6.1 Temperature structure of the tropical tropopause layer in radiative-convective equilibrium

Wednesday, 19 June 2013: 10:30 AM
Viking Salons DE (The Hotel Viking)
Thomas Birner, Colorado State Univ., Fort Collins, CO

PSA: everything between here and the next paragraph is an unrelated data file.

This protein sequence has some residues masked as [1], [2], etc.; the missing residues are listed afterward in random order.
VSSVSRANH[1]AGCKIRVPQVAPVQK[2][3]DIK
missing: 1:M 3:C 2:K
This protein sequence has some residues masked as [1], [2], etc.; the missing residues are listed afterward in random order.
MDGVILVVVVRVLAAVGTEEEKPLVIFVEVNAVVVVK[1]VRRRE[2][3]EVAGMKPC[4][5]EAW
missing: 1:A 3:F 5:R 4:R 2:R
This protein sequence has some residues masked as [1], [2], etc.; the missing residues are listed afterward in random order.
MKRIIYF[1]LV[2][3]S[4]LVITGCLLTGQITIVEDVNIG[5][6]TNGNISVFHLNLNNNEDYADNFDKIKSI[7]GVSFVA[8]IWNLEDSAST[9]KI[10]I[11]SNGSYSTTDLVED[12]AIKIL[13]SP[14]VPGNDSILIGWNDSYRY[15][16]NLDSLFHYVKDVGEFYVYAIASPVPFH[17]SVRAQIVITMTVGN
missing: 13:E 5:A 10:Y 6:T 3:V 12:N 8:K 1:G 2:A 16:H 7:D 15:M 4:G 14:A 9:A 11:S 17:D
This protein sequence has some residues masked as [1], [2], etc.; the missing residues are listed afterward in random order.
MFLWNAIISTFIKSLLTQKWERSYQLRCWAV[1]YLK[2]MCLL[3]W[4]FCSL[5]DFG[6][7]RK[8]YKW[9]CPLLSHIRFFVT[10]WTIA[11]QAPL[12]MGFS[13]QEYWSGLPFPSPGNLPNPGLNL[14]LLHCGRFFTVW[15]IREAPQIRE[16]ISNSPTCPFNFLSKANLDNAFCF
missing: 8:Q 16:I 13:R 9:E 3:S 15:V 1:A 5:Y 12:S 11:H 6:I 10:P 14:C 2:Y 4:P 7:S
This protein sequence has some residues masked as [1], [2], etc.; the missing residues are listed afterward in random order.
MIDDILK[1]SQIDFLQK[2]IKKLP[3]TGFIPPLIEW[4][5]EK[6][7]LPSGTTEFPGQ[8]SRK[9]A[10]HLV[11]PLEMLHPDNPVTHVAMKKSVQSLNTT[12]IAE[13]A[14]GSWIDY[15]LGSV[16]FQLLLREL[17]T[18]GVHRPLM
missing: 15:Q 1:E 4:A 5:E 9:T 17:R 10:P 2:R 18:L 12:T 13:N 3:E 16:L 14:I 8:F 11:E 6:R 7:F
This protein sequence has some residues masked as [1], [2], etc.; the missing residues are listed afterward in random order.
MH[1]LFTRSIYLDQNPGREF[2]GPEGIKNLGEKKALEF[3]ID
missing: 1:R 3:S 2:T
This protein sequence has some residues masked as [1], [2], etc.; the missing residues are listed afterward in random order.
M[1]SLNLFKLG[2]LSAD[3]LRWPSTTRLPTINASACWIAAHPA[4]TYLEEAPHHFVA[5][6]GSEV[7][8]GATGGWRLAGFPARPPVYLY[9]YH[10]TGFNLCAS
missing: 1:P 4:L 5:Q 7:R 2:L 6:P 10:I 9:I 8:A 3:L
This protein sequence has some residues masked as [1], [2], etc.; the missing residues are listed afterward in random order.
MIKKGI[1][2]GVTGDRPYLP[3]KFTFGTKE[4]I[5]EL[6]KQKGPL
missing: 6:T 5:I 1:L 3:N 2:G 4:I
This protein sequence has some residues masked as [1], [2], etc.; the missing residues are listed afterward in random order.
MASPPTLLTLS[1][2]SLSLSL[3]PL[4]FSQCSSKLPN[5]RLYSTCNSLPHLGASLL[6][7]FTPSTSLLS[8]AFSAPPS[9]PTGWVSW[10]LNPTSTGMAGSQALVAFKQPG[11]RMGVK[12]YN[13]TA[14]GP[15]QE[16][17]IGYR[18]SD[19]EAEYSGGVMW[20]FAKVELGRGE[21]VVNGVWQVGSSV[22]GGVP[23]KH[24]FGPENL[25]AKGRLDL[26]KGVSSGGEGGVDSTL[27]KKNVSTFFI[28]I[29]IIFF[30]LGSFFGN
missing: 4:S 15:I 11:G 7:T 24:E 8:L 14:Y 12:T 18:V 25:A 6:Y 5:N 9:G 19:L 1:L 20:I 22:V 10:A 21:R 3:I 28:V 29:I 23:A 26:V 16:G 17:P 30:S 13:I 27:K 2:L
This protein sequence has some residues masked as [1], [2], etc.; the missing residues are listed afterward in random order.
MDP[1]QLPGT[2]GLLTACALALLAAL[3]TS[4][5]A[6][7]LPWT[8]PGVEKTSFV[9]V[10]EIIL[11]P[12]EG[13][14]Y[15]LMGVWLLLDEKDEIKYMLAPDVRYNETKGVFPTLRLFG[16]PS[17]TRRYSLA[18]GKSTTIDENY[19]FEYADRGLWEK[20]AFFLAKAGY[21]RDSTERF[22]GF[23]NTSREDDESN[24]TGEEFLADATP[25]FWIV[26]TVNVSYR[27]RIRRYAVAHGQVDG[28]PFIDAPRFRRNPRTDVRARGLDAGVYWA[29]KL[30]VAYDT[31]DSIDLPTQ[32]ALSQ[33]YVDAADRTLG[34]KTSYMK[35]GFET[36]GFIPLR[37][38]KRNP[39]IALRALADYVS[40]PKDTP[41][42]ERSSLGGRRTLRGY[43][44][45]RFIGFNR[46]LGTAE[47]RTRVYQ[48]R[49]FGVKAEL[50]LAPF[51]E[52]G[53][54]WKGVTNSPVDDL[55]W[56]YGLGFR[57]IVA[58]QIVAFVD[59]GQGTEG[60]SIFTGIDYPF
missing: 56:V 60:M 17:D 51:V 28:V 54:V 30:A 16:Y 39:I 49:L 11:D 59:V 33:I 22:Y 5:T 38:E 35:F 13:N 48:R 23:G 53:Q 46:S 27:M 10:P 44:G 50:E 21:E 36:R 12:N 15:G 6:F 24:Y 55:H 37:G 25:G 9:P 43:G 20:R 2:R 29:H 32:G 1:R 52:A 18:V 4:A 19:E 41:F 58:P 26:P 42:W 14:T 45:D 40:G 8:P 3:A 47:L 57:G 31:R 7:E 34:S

A key characteristic of the tropical tropopause layer (TTL) is that temperature keeps on decreasing beyond the level of main convective outflow near 200 hPa up to the cold point tropopause near 100 hPa. The question is addressed to what extent this temperature structure can exist in radiative-convective equilibrium simulations. Thuburn and Craig (2002) have previously found a TTL-like region to exist in local radiative equilibrium between the top of the convectively adjusted region and the cold point tropopause in their single-column radiative-convective model. They attributed the existence of this TTL-like region mainly to localized heating due to CO2 near the convection top, but also underlined the role of ozone. On the other hand, cooling due to the upwelling branch of the Brewer-Dobson circulation may be argued to be of crucial importance in shaping the TTL temperature structure. Here, this problem is revisited using a single-column radiative-convective model as well as idealized simulations with a cloud-resolving model run into statistical radiative-convective equilibrium. The TTL temperature structure is found to be highly sensitive to assumptions about background stratospheric water vapor amounts, the radiative scheme used, as well as the detailed vertical structure of ozone near the tropopause.
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